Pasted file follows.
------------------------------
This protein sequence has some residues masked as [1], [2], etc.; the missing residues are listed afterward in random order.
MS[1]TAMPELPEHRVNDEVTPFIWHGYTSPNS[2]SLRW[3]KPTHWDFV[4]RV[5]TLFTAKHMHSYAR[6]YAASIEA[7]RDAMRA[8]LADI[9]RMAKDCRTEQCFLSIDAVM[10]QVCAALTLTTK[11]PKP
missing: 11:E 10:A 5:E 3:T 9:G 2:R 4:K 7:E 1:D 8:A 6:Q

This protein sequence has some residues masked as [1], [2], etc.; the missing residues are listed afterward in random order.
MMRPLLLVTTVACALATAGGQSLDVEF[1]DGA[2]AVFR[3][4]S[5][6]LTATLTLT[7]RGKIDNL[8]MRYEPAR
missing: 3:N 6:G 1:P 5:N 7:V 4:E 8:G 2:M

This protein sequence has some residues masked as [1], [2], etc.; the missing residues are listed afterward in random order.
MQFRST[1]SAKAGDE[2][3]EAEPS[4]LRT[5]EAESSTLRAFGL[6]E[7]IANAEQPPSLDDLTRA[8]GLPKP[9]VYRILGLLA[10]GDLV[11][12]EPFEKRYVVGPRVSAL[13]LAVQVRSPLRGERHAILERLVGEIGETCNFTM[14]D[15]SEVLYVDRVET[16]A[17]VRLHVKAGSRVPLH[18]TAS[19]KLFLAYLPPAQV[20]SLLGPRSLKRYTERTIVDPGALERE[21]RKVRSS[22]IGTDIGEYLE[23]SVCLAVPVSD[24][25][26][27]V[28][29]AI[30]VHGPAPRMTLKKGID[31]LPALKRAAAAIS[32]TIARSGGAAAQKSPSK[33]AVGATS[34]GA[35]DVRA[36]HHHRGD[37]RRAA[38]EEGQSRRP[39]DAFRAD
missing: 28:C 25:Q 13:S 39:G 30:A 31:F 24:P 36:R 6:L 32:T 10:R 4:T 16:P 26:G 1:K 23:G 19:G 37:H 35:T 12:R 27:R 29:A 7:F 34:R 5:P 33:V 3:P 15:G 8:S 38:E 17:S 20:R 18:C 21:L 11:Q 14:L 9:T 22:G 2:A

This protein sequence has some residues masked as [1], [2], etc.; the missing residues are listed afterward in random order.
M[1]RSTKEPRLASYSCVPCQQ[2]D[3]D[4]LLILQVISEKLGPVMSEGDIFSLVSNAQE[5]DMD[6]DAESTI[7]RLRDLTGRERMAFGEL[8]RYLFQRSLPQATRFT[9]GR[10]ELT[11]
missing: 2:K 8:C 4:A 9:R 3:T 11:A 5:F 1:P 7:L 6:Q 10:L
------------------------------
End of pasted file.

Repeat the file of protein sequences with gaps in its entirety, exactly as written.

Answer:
This protein sequence has some residues masked as [1], [2], etc.; the missing residues are listed afterward in random order.
MS[1]TAMPELPEHRVNDEVTPFIWHGYTSPNS[2]SLRW[3]KPTHWDFV[4]RV[5]TLFTAKHMHSYAR[6]YAASIEA[7]RDAMRA[8]LADI[9]RMAKDCRTEQCFLSIDAVM[10]QVCAALTLTTK[11]PKP
missing: 11:E 10:A 5:E 3:T 9:G 2:R 4:K 7:E 1:D 8:A 6:Q

This protein sequence has some residues masked as [1], [2], etc.; the missing residues are listed afterward in random order.
MMRPLLLVTTVACALATAGGQSLDVEF[1]DGA[2]AVFR[3][4]S[5][6]LTATLTLT[7]RGKIDNL[8]MRYEPAR
missing: 3:N 6:G 1:P 5:N 7:V 4:E 8:G 2:M

This protein sequence has some residues masked as [1], [2], etc.; the missing residues are listed afterward in random order.
MQFRST[1]SAKAGDE[2][3]EAEPS[4]LRT[5]EAESSTLRAFGL[6]E[7]IANAEQPPSLDDLTRA[8]GLPKP[9]VYRILGLLA[10]GDLV[11][12]EPFEKRYVVGPRVSAL[13]LAVQVRSPLRGERHAILERLVGEIGETCNFTM[14]D[15]SEVLYVDRVET[16]A[17]VRLHVKAGSRVPLH[18]TAS[19]KLFLAYLPPAQV[20]SLLGPRSLKRYTERTIVDPGALERE[21]RKVRSS[22]IGTDIGEYLE[23]SVCLAVPVSD[24][25][26][27]V[28][29]AI[30]VHGPAPRMTLKKGID[31]LPALKRAAAAIS[32]TIARSGGAAAQKSPSK[33]AVGATS[34]GA[35]DVRA[36]HHHRGD[37]RRAA[38]EEGQSRRP[39]DAFRAD
missing: 28:C 25:Q 13:S 39:G 30:A 31:F 24:P 36:R 6:L 32:T 10:R 4:T 16:P 26:G 1:K 23:G 19:G 37:H 35:T 12:R 27:R 29:A 7:F 34:R 5:P 33:V 3:P 15:G 8:S 38:E 17:S 20:R 18:C 21:L 11:Q 14:L 9:T 22:G 2:A

This protein sequence has some residues masked as [1], [2], etc.; the missing residues are listed afterward in random order.
M[1]RSTKEPRLASYSCVPCQQ[2]D[3]D[4]LLILQVISEKLGPVMSEGDIFSLVSNAQE[5]DMD[6]DAESTI[7]RLRDLTGRERMAFGEL[8]RYLFQRSLPQATRFT[9]GR[10]ELT[11]
missing: 2:K 8:C 4:A 9:R 3:T 11:A 5:F 1:P 7:L 6:Q 10:L